Beyond the specific <channel> tags within the <itunes:x> tag collection, some of the tags are optimized for assigning more information to individual episodes of your podcast. These tags are placed inside the <item> and </item> tags for each entry listed in your RSS 2.0 feed. Depending on which software app you use for publishing a podcast, these may be handled automatically or you may need to manually add them to each item. At the moment, making a modification to WordPress and Movable Type RSS 2.0 templates is the easiest way to add these tags to your feed. Hosting services like LibSyn are handling many of these configuration issues automatically, which is a massive value-add for anyone paying for their service.
The individual <itunes:x> tags making up the iTunes RSS 2.0 specification don’t add value unless implemented correctly. After verifying proper linkage to the Document Type Definition (DTD) it’s time to place the within your feed. Some of the tags are meant specifically for the <channel> section of your feed. These tags are placed somewhere after the opening <channel> reference and prior to the <item> reference within the feed.
Once you understand how all the iTunes tags fit into the big picture of your RSS feed, it’s time to implement them within your feed. Some of these tags are specific to the <channel> section of your RSS 2.0 feed and some are specific to individual <iten>. In order for any of these additions to work, you must designate a link to the Document Type Definition (DTD) for the iTunes namespace changes. In a standard RSS 2.0 feed, the namespace definition looks like this:
The iTunes Block tag is specifically designed to tell iTunes to ignore a particular post in your podcast feed. This might be particularly useful if your feed combines text only posts and posts containing audio enclosures, because the text only posts are useless in the context of iTunes RSS support. Another potential use for this tag is to exclude an episode that is intended for a select audience (say subscribers using iPodderX, for instance). The Block tag is entirely optional and should only be used in those cases where you don’t want a post to show up in the iTunes Music Store.
Duration is the iTunes tag associated with the ‘Time’ component of each episode of your podcast. This tag is implemented at the item level, displaying a time value for each episode in the format HH:MM:SS. Since people have few details about your show when they encounter it for the first time, this tag provides information that may help a listener decide whether they have time to tune in for one of your episodes. While it won’t hurt anything to leave this tag out, as Apple indicates duration is for informational purposes only, not having it listed displays a Not Available notice in the Time description in iTunes Music Store. After a subscriber downloads any episode from your podcast, the Time is based on the actual audio file header information.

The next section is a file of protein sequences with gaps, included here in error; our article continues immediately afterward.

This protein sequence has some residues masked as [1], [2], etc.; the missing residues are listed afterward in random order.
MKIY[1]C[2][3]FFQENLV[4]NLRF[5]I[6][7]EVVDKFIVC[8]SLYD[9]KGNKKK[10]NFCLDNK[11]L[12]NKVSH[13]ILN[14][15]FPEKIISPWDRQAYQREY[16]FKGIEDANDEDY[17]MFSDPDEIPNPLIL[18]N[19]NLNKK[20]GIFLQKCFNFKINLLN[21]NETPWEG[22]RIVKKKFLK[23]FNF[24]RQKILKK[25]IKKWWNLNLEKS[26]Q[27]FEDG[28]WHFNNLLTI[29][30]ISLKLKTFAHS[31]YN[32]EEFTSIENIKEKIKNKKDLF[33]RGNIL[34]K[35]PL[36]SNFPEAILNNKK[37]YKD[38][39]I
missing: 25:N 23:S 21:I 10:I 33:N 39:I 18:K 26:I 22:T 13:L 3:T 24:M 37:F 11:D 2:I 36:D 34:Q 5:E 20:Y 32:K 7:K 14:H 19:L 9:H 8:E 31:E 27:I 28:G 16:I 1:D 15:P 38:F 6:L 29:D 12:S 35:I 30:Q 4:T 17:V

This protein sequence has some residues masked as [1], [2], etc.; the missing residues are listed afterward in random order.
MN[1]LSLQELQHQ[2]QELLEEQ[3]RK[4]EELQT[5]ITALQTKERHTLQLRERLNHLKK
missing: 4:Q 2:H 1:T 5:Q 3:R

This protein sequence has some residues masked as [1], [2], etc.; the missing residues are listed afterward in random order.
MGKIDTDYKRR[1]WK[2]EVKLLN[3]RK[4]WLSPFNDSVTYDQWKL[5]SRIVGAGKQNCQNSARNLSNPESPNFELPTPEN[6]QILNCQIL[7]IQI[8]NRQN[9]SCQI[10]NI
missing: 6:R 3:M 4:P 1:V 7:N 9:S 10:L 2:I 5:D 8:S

The iTunes image tag is one of the few tags added by Apple with any substantial value over the base RSS 2.0 specification. The RSS image tag is limited to maximum dimensions of 144×400, which seems fairly non-standard and certainly doesn’t match the square dimensions of the album art displayed in the iTunes Music Store. Maximum dimensions for the iTunes Image tag are 300×300. It’s recommended to use the maximum. This is one tag you should definitely include to make sure your podcast is differentiated from the default image in iTunes. Supported file formats are JPG and PNG. Apple seems to have two different methods for linking their image tag. Both appear to be correct.
The iTunes Owner tag designates the name and email address of the person or persons associated with your podcast. The designation is broken into two separate tags, one for email and one for name. These are wrapped with the overall Owner designation. This is another of the many redundancies in the iTunes name space defined by Apple. In almost every case the email will be the same email used to designate <managingEditor> in RSS 2.0, which often specifies email and a name in parenthesis.
In theory the iTunes Keywords tag improves search relevance when people search by topic rather than searching for the name of your podcast. So far, I haven’t found that search functions in iTunes check for anything other than Title, Author and Description fields because the keywords I’ve injected don’t deliver any results in a search. I’m hopeful this is a temporary oversight, because using keywords certainly lends itself to making the feed more meaningful considering we don’t have mechanisms for searching inside the audio contents at the moment. Use this field to key on specific topics covered in your podcast to aid in search relevance. This tag is used for individual items in your podcast feed.
The Author tag is either the name of your podcast or your name, depending on the type of theme for your show. If you are the sole host of the podcast or the star of the show, using your name makes sense. If you have a group effort, sticking with the name of the podcast keeps all the egos satisfied, while also branding the show as being a collective effort. The author tag is used both at the RSS channel level and at the item level. At the channel level, this is an all encompassing tag for the podcast as a whole. At the item level, author could be the same as the channel level author or it may designate a specific collaborator.